Help with work and energy problem

In summary, the conversation discusses a problem involving a car traveling at a certain speed and distance and the force applied by the car on the road while stopping. The first part of the problem can be solved using work/energy concepts and the answer is 5402N. The second part involves finding the stopping distance when the car is traveling up a slope and the solution involves using a free body diagram and the formula Vf^2 = v0^2 + 2adx. However, the person is still having trouble getting the correct answer.
  • #1
NAkid
70
0
Hi i need help with this problem. The first part asks
A car (m = 890.0 kg) traveling on a level road at 27.0 m/s (60.5 mph) can stop, locking its wheels, in a distance of 60.0 m (196.9 ft). Find the size of the horizontal force which the car applies on the road while stopping on the road. First solve this problem using work/energy concepts and then check your answer using kinematics/force law concepts.

I solved this by finding the acceleration and plugging into formula F=ma=5402N

The second part asks
Find the stopping distance of that same car when it is traveling up a 18.9deg slope, and it locks its wheels while traveling at 27.0 m/s (60.5 mph). Assume that muk does not depend on the speed.

I drew a free body diagram and came up with the following relationships
F-fk-mgsin(18.9)=ma where F=5402N
N-mgcos(18.9)=0

How do I solve for the horizontal distance? Is it just the vertical component of the Force?
 
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  • #2
I just tried using the formula Vf^2 = v0^2 + 2adx -- where final velocity=0, initial velocity is given, and i solved for a using the above equation F-ukmgcos(18.9)-mgsin(18.9)=ma. But I still didn't get the right answer..
 
  • #3


For the first part of the problem, using work/energy concepts, we can determine the size of the horizontal force by using the equation W = Fd, where W is the work done, F is the force applied, and d is the distance traveled. In this case, the work done is equal to the change in kinetic energy, which can be calculated using the equation KE = 1/2mv^2. By solving for F, we get F = (m*v^2)/2d, which gives us a force of 5402 N.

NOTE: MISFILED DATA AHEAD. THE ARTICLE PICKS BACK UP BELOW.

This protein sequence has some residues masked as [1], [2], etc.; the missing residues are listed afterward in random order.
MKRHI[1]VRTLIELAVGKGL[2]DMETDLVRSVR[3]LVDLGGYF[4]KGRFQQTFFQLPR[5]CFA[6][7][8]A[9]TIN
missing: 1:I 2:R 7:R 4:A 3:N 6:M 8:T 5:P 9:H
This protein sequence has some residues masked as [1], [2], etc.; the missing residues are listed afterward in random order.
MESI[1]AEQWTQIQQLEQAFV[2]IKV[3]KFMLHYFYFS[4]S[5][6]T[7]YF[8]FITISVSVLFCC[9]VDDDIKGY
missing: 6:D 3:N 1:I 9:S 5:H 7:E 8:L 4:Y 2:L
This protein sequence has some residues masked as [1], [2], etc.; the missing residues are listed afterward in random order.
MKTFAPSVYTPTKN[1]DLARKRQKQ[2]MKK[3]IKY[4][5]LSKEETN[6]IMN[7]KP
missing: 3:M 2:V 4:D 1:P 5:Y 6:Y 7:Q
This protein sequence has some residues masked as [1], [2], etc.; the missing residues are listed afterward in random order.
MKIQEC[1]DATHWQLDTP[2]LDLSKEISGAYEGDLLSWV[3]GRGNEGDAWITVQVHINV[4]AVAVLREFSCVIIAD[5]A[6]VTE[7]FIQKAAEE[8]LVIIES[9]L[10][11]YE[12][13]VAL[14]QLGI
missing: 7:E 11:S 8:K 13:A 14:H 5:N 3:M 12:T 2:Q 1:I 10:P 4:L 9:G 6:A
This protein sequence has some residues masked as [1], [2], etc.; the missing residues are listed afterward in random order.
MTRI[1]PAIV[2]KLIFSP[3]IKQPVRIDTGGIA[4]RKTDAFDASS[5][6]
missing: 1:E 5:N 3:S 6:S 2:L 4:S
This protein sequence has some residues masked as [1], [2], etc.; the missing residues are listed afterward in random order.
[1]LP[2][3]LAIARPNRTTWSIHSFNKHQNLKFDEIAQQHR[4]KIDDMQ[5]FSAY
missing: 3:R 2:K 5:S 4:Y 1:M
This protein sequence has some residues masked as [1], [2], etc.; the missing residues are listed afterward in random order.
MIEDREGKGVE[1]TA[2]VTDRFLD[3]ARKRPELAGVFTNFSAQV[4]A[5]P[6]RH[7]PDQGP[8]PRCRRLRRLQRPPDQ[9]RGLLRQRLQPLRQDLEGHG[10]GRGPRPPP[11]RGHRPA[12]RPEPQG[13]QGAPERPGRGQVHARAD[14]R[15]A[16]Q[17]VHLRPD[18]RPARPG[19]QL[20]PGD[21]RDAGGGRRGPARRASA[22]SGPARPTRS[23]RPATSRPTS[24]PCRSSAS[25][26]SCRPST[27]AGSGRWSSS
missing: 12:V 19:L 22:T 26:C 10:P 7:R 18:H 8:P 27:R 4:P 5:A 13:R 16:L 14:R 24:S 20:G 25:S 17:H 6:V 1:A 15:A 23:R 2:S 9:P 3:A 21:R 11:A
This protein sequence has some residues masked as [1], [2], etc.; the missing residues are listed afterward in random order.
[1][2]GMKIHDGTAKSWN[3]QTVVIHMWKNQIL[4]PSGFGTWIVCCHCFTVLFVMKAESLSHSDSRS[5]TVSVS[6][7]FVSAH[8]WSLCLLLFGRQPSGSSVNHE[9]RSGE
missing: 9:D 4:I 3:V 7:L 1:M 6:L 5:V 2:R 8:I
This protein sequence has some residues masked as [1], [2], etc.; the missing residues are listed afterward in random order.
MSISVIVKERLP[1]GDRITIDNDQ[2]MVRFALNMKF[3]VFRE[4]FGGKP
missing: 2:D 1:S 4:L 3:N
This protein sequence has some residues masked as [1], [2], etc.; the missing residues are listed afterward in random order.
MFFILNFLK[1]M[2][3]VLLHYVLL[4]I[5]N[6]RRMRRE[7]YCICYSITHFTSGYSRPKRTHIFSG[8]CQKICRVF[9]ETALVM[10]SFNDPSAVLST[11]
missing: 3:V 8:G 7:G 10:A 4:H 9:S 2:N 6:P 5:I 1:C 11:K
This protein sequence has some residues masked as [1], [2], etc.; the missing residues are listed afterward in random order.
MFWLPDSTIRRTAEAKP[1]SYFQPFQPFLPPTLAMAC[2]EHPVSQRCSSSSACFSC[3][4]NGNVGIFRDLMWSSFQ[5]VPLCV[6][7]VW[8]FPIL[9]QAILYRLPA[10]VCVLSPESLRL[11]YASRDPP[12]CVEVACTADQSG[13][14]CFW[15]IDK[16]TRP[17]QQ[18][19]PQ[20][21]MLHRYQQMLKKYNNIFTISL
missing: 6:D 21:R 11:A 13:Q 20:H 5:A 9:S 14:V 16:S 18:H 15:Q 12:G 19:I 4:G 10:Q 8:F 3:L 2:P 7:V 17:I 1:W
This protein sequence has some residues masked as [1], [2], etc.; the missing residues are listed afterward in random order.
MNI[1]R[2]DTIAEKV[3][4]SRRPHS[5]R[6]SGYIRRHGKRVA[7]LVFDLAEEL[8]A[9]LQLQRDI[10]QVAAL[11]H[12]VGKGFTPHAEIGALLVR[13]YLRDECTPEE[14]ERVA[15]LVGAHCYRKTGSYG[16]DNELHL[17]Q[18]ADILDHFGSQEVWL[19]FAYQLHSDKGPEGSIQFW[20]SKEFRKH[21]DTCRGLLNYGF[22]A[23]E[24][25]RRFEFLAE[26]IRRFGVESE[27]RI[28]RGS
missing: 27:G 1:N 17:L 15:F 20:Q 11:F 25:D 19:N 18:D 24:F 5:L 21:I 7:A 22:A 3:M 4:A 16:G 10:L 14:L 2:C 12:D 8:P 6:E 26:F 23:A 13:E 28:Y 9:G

To check our answer using kinematics/force law concepts, we can use the equation F = ma, where F is the net force, m is the mass, and a is the acceleration. We know the mass and the acceleration (which can be calculated using the formula a = v^2/2d), so we can solve for F, which again gives us a force of 5402 N.

For the second part of the problem, we can use the same equations to calculate the stopping distance on the slope. The only difference is that we now have to take into account the component of the force due to gravity acting on the car along the slope. This can be calculated using the equation Fg = mg*sinθ, where θ is the angle of the slope. We can then use this value to modify the equation for acceleration (a = v^2/2d) to include the gravitational force, giving us a = (v^2/2d) - (Fg/m). By solving for d, we can find the stopping distance on the slope. It is not just the vertical component of the force, as the force is acting at an angle and will contribute to both the horizontal and vertical components of acceleration.
 

Related to Help with work and energy problem

1. How do I calculate work and energy in a problem?

To calculate work, you multiply the force applied by the distance over which the force acts. The formula is W = F * d. To calculate energy, you can use the formula E = m * g * h, where m is the mass of the object, g is the acceleration due to gravity, and h is the height of the object.

2. What is the difference between work and energy?

Work is the measure of the force applied to an object over a certain distance. Energy is the capacity of an object to do work. In other words, work is the action, while energy is the potential for action.

3. How do I know which units to use when calculating work and energy?

The units for work are joules (J) or newton-meters (N*m), while the units for energy are also joules (J). When calculating work, you will need to use units of force and distance, such as newtons (N) and meters (m). When calculating energy, you will need to use units of mass, acceleration, and distance, such as kilograms (kg), meters per second squared (m/s^2), and meters (m).

4. Can you provide an example of a work and energy problem?

Sure! Let's say you are pushing a box with a force of 50 newtons for a distance of 10 meters. To calculate the work done, you would use the formula W = F * d, so W = 50 N * 10 m = 500 J. Now, let's say you lift a 2 kg object up a flight of stairs that is 5 meters high. To calculate the energy used, you would use the formula E = m * g * h, so E = 2 kg * 9.8 m/s^2 * 5 m = 98 J.

5. What are some real-life applications of work and energy?

Work and energy are fundamental concepts in physics and can be seen in everyday life. Some examples include using energy to power our homes and vehicles, work being done when we lift or move objects, and energy being transformed from one form to another, such as in a roller coaster ride. Understanding work and energy can also help with understanding concepts like force, power, and mechanical advantage.

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